Question: How can corporate organisations, professional bodies and governments help improve the balance?

Create a fair process of recruitment and work conditions that do not make it impossible for women with families to be ambitious. Encourage flexible working conditions. A mindset change from what has always been the norm to getting on board with the change required is necessary.

Create deliberate targets of increasing female talents on company’s board and management.

Engr Lydia on an offshore platform

The Nigerian government is currently trying its best but I do believe more still needs to be done. More women need to be appointed to critical positions in the oil and gas industry to show inclusion.

Question: What role do you think women can play in bridging the divide?

Women who have advanced their careers must make it a deliberate plan to help other women coming behind them to equally advance.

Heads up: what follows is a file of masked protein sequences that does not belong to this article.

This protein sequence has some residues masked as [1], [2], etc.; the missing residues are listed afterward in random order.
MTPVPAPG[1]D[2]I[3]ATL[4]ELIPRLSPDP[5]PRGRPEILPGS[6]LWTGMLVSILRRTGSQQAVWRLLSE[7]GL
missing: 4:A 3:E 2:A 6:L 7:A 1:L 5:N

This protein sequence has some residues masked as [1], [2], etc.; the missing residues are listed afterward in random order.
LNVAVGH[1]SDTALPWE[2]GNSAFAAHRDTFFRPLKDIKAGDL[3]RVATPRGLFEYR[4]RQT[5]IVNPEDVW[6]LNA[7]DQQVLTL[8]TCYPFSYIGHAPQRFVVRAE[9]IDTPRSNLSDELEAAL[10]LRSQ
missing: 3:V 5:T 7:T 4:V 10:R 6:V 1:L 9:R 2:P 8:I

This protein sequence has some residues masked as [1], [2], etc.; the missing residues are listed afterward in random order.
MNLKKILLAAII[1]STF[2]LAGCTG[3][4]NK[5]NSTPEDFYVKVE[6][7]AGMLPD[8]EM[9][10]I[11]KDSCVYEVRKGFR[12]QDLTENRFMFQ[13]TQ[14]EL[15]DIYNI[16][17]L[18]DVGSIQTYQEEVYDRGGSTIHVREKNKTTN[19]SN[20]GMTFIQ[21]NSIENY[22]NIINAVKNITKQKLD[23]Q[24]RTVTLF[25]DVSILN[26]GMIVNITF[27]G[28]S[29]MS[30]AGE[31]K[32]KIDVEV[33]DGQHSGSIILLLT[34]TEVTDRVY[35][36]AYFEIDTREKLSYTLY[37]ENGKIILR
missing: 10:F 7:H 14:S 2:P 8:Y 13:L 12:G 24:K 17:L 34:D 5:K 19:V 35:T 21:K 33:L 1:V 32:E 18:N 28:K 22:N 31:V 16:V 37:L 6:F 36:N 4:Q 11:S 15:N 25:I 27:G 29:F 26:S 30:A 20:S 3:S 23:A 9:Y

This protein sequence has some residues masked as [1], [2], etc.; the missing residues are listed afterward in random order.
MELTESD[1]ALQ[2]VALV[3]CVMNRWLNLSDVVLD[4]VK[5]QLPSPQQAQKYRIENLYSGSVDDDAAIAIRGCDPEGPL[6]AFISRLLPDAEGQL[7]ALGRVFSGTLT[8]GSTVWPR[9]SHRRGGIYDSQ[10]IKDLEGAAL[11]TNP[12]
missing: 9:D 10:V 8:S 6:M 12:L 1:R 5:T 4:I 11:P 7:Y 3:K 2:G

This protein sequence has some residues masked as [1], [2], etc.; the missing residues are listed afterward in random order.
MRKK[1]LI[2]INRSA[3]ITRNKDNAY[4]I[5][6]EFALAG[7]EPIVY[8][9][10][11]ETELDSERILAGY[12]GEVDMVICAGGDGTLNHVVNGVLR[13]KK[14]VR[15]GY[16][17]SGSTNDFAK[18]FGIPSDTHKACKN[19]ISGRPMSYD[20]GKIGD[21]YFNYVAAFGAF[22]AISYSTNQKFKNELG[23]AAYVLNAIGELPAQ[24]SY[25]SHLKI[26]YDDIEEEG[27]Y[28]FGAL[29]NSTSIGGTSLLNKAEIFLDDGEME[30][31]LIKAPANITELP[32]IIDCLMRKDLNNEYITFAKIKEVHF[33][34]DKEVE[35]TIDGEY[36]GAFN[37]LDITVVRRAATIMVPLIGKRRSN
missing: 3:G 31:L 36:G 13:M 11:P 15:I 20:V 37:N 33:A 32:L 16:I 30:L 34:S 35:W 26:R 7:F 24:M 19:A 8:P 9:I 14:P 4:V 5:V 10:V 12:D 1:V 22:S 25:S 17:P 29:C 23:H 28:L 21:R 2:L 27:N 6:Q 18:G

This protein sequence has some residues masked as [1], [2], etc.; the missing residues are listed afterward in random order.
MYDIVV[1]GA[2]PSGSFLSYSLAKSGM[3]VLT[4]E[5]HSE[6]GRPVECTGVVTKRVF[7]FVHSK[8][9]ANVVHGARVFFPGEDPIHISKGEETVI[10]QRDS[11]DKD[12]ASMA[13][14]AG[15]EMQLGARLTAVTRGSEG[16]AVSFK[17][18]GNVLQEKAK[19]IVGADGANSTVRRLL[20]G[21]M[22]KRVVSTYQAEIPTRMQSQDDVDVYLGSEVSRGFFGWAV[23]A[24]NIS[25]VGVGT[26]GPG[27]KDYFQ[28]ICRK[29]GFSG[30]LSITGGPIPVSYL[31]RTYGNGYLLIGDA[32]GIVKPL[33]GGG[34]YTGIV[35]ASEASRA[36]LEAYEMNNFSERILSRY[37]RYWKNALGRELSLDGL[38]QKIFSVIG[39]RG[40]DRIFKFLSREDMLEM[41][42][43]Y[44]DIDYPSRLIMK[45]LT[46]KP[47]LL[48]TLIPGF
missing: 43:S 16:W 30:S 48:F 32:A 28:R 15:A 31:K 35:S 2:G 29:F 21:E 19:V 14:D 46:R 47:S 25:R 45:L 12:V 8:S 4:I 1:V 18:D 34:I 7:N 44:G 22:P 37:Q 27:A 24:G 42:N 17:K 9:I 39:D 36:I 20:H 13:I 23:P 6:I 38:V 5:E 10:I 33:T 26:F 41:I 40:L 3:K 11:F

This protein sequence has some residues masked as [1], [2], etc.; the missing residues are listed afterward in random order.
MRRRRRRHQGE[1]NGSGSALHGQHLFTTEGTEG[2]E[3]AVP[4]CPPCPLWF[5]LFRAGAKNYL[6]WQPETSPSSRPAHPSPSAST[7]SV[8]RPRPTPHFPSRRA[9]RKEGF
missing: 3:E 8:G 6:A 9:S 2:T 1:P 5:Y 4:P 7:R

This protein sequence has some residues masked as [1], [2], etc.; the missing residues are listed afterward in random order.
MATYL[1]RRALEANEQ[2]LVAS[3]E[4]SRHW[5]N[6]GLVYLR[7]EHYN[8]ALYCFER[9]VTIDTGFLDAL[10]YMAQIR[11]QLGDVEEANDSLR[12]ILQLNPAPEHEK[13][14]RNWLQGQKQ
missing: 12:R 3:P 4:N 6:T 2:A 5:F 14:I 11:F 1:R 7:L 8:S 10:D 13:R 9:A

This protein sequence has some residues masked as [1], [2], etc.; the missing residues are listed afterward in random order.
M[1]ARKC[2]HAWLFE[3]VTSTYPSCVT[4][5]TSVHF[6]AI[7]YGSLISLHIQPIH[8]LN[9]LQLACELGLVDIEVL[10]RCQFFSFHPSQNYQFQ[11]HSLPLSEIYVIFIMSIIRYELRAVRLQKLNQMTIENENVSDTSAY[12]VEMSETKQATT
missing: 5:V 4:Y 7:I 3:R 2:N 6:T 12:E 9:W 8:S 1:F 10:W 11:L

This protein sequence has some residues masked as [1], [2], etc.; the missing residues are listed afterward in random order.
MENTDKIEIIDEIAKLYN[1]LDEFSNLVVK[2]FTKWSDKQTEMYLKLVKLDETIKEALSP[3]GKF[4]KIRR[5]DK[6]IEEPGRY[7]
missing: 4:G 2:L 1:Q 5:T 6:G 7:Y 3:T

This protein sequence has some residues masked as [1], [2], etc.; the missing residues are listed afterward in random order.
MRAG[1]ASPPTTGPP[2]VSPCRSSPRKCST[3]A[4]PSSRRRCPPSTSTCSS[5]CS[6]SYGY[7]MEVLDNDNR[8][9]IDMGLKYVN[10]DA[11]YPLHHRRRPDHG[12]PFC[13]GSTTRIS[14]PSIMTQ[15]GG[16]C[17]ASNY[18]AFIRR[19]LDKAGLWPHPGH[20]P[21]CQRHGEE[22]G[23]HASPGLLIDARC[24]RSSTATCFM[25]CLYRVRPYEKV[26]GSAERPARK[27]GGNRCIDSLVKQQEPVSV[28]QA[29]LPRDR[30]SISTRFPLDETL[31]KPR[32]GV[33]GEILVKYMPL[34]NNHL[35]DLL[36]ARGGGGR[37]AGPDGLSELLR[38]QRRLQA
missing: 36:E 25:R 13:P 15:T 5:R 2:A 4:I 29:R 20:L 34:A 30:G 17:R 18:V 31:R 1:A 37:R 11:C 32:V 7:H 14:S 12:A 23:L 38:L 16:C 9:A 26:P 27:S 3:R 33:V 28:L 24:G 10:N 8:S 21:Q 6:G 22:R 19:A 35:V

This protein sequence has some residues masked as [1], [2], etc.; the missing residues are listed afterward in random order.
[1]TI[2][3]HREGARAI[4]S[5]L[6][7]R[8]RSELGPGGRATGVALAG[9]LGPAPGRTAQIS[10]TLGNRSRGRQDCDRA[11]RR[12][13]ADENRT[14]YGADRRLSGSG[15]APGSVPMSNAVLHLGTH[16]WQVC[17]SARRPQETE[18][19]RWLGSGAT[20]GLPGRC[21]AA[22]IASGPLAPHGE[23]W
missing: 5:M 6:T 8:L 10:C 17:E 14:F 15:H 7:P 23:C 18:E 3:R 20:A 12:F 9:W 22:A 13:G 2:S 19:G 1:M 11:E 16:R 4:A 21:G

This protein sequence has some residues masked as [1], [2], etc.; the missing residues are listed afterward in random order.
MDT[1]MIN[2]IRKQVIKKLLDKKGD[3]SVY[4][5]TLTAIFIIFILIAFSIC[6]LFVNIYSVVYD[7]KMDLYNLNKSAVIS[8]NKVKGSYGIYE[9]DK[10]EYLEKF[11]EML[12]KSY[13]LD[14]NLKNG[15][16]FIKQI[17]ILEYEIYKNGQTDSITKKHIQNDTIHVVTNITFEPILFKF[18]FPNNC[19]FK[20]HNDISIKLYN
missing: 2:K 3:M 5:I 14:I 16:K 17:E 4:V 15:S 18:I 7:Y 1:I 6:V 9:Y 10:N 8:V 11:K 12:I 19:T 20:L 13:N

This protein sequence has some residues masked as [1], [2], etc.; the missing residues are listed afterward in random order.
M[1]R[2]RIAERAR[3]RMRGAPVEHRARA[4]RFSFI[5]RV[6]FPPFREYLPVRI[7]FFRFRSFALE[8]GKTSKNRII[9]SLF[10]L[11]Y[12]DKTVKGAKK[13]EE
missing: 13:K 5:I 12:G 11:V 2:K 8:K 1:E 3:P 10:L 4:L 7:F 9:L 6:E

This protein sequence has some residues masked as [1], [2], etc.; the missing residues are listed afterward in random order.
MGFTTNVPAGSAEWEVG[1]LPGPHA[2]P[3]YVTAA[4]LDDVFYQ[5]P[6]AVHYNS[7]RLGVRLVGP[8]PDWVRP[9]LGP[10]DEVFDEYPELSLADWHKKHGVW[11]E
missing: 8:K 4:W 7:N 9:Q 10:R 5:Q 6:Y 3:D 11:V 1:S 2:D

As a woman, once you get a seat at a management table, don’t be silent but use the opportunity to influence justifiable change that will allow other women to get a seat as well.

More importantly, don’t try to be like the men you work with but be comfortable being a woman and executing your role differently but efficiently.

Question: Why do you think more women should be involved in engineering profession?

Women bring diversity of thought to decision making and troubleshooting,

an average woman can multi-task effectively. This is because we think differently. The more women in engineering, the more welcoming we can influence the profession to be.

Question: Do you see any skill gap between engineers in Nigeria and those in the UK? I don’t see any gaps between engineers in Nigeria or abroad. What is different is the enabling environment.

Question: What informed Lydia Wilson Foundation and what do they do? It is a charitable organisation that aims to alleviate sufferings of orphans, widows and the aged ones without care. I saw that our society does not have a robust plan in place to adequately support these group of vulnerable people and I decided this was my avenue to give back to the society.